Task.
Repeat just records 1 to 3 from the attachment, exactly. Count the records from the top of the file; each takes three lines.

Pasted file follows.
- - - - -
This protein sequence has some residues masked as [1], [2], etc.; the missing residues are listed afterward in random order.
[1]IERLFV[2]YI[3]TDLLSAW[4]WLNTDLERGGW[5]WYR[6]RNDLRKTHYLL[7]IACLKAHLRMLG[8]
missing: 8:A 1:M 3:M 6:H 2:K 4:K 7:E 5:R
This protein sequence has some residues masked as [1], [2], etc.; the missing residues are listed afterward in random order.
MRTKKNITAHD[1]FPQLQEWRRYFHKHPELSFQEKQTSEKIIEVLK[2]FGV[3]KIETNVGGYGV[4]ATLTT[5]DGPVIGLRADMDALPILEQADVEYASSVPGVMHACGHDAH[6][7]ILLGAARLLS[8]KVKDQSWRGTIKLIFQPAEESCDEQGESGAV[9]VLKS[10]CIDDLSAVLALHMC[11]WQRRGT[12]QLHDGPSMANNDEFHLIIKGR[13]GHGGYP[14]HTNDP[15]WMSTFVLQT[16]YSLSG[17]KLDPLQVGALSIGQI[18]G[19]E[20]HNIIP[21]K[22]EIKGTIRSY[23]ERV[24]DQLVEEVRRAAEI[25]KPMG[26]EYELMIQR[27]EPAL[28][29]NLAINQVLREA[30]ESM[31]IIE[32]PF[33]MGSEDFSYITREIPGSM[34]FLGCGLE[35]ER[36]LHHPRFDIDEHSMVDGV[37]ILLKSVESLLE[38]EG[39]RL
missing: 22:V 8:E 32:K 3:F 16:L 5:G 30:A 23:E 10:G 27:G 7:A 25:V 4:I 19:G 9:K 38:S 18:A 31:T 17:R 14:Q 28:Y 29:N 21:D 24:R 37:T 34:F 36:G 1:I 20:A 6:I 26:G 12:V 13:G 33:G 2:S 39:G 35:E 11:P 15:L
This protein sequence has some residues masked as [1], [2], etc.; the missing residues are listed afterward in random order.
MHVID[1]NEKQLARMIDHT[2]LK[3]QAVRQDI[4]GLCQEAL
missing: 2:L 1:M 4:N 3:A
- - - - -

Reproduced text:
This protein sequence has some residues masked as [1], [2], etc.; the missing residues are listed afterward in random order.
[1]IERLFV[2]YI[3]TDLLSAW[4]WLNTDLERGGW[5]WYR[6]RNDLRKTHYLL[7]IACLKAHLRMLG[8]
missing: 8:A 1:M 3:M 6:H 2:K 4:K 7:E 5:R
This protein sequence has some residues masked as [1], [2], etc.; the missing residues are listed afterward in random order.
MRTKKNITAHD[1]FPQLQEWRRYFHKHPELSFQEKQTSEKIIEVLK[2]FGV[3]KIETNVGGYGV[4]ATLTT[5]DGPVIGLRADMDALPILEQADVEYASSVPGVMHACGHDAH[6][7]ILLGAARLLS[8]KVKDQSWRGTIKLIFQPAEESCDEQGESGAV[9]VLKS[10]CIDDLSAVLALHMC[11]WQRRGT[12]QLHDGPSMANNDEFHLIIKGR[13]GHGGYP[14]HTNDP[15]WMSTFVLQT[16]YSLSG[17]KLDPLQVGALSIGQI[18]G[19]E[20]HNIIP[21]K[22]EIKGTIRSY[23]ERV[24]DQLVEEVRRAAEI[25]KPMG[26]EYELMIQR[27]EPAL[28][29]NLAINQVLREA[30]ESM[31]IIE[32]PF[33]MGSEDFSYITREIPGSM[34]FLGCGLE[35]ER[36]LHHPRFDIDEHSMVDGV[37]ILLKSVESLLE[38]EG[39]RL
missing: 22:V 8:E 32:K 3:F 16:L 5:G 30:A 23:E 10:G 27:G 7:A 25:V 4:I 19:G 9:K 38:S 18:A 31:T 17:R 14:Q 28:Y 29:N 21:D 24:R 37:T 34:F 36:G 1:I 20:A 6:I 26:G 12:V 13:G 33:G 2:S 39:G 35:E 11:P 15:L
This protein sequence has some residues masked as [1], [2], etc.; the missing residues are listed afterward in random order.
MHVID[1]NEKQLARMIDHT[2]LK[3]QAVRQDI[4]GLCQEAL
missing: 2:L 1:M 4:N 3:A